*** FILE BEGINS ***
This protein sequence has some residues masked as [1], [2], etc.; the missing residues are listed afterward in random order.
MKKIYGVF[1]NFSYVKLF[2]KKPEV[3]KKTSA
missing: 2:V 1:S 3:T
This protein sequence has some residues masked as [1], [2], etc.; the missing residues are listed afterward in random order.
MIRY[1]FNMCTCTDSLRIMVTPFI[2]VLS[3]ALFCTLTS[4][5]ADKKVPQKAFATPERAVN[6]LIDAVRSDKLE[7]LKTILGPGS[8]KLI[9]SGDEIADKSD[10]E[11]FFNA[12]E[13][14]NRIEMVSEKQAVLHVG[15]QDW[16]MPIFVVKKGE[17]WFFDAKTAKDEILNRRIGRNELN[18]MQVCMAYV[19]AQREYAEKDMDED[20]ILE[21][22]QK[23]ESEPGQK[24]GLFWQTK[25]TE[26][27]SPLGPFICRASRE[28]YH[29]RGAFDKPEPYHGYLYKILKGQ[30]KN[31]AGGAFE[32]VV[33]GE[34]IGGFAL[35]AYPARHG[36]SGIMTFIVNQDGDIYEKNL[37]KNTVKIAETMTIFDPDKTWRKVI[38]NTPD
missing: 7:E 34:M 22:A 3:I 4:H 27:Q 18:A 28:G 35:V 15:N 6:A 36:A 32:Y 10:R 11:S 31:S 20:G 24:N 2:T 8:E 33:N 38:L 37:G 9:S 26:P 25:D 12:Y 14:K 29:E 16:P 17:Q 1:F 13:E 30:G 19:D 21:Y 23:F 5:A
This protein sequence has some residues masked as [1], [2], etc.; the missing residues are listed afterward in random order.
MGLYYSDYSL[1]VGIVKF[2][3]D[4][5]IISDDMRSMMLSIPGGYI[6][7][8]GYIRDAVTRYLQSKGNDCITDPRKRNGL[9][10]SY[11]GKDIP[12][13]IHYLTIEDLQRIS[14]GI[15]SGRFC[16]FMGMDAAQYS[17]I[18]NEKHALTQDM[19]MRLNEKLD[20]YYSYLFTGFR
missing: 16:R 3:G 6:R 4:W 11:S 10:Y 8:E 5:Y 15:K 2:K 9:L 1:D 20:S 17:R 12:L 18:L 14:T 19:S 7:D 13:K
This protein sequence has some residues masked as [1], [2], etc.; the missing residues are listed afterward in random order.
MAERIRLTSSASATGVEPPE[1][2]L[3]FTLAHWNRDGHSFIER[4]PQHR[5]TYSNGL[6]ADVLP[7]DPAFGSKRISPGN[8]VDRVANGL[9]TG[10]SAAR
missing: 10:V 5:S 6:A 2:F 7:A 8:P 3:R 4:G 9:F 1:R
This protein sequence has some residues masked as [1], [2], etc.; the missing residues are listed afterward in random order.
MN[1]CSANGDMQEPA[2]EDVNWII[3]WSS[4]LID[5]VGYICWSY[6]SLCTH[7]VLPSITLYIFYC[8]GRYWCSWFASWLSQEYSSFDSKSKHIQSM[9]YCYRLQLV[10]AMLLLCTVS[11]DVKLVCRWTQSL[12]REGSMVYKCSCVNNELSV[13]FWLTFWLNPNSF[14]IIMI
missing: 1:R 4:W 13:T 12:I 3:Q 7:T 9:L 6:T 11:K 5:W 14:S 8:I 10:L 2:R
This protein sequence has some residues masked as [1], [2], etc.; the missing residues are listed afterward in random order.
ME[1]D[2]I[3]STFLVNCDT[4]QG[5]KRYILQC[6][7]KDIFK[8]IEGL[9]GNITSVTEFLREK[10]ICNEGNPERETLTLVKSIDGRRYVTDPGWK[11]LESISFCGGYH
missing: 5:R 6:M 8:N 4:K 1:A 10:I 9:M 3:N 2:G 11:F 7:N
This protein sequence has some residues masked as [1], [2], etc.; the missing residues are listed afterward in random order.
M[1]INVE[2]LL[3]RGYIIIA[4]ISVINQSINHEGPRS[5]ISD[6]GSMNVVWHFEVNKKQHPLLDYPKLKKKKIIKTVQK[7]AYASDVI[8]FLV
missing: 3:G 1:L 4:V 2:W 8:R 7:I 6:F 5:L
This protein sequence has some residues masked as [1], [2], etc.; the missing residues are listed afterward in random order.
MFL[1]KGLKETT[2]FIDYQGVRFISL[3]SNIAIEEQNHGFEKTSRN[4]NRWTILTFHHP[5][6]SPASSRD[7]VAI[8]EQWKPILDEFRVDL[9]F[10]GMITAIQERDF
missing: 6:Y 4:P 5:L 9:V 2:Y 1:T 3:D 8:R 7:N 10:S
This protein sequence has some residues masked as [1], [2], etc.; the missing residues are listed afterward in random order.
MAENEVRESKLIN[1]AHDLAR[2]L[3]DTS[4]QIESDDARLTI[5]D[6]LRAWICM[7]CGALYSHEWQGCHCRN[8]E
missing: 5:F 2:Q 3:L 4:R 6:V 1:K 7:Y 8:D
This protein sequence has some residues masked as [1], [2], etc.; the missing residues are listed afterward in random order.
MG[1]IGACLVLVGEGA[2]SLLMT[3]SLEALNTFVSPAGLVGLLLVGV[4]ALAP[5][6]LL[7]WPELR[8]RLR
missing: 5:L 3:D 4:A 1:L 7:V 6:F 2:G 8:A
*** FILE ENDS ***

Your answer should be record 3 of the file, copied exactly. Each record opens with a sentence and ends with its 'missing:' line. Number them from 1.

This protein sequence has some residues masked as [1], [2], etc.; the missing residues are listed afterward in random order.
MGLYYSDYSL[1]VGIVKF[2][3]D[4][5]IISDDMRSMMLSIPGGYI[6][7][8]GYIRDAVTRYLQSKGNDCITDPRKRNGL[9][10]SY[11]GKDIP[12][13]IHYLTIEDLQRIS[14]GI[15]SGRFC[16]FMGMDAAQYS[17]I[18]NEKHALTQDM[19]MRLNEKLD[20]YYSYLFTGFR
missing: 16:R 3:G 6:R 4:W 11:S 10:Y 8:E 5:Y 15:K 2:K 9:L 1:D 20:S 17:R 12:L 18:L 14:T 19:S 7:D 13:K